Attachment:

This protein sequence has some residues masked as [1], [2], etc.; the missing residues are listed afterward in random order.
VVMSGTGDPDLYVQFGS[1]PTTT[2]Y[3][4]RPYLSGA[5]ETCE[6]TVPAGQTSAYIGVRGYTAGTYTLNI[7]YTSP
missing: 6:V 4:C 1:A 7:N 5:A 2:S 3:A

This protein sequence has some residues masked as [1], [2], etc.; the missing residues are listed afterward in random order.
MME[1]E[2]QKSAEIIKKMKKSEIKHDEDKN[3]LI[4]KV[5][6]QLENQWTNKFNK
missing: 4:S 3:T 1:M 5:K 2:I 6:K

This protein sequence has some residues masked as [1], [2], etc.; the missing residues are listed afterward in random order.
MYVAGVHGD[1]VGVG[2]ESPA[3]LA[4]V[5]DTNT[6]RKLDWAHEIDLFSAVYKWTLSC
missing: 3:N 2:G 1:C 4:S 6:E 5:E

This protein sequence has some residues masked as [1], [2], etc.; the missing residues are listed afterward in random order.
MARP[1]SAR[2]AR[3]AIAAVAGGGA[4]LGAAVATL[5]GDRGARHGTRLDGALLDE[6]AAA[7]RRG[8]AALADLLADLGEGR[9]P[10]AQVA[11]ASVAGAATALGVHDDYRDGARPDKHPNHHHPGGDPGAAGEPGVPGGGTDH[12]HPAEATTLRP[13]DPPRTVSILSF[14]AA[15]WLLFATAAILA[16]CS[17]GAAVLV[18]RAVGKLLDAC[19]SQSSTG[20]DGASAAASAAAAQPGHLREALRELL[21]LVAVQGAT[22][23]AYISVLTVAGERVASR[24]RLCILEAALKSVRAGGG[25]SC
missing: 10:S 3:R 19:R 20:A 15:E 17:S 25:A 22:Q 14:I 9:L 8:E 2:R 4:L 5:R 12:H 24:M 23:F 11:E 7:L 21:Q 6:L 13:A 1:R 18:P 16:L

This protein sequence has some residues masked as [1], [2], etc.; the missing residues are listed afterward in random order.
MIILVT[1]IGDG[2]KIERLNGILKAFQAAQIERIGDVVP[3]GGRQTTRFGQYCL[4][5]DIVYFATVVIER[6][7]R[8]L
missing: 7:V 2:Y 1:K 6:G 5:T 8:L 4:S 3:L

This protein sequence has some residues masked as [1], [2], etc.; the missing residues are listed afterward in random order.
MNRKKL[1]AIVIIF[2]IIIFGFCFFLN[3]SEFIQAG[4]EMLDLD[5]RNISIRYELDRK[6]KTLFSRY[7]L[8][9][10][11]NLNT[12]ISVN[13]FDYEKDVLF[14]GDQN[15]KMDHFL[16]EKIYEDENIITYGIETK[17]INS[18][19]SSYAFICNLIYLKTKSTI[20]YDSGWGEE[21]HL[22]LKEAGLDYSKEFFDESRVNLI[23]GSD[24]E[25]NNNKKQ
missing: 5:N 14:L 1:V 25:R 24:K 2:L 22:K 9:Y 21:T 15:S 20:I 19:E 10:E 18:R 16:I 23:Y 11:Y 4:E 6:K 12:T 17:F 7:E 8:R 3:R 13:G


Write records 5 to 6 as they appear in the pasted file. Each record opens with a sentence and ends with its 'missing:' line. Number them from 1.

This protein sequence has some residues masked as [1], [2], etc.; the missing residues are listed afterward in random order.
MIILVT[1]IGDG[2]KIERLNGILKAFQAAQIERIGDVVP[3]GGRQTTRFGQYCL[4][5]DIVYFATVVIER[6][7]R[8]L
missing: 7:V 2:Y 1:K 6:G 5:T 8:L 4:S 3:L

This protein sequence has some residues masked as [1], [2], etc.; the missing residues are listed afterward in random order.
MNRKKL[1]AIVIIF[2]IIIFGFCFFLN[3]SEFIQAG[4]EMLDLD[5]RNISIRYELDRK[6]KTLFSRY[7]L[8][9][10][11]NLNT[12]ISVN[13]FDYEKDVLF[14]GDQN[15]KMDHFL[16]EKIYEDENIITYGIETK[17]INS[18][19]SSYAFICNLIYLKTKSTI[20]YDSGWGEE[21]HL[22]LKEAGLDYSKEFFDESRVNLI[23]GSD[24]E[25]NNNKKQ
missing: 5:N 14:L 1:V 25:R 24:K 2:L 22:K 9:Y 21:T 15:S 20:I 19:E 10:E 18:R 16:I 23:Y 11:Y 4:E 6:K 12:T 17:F 7:E 8:R 3:R 13:G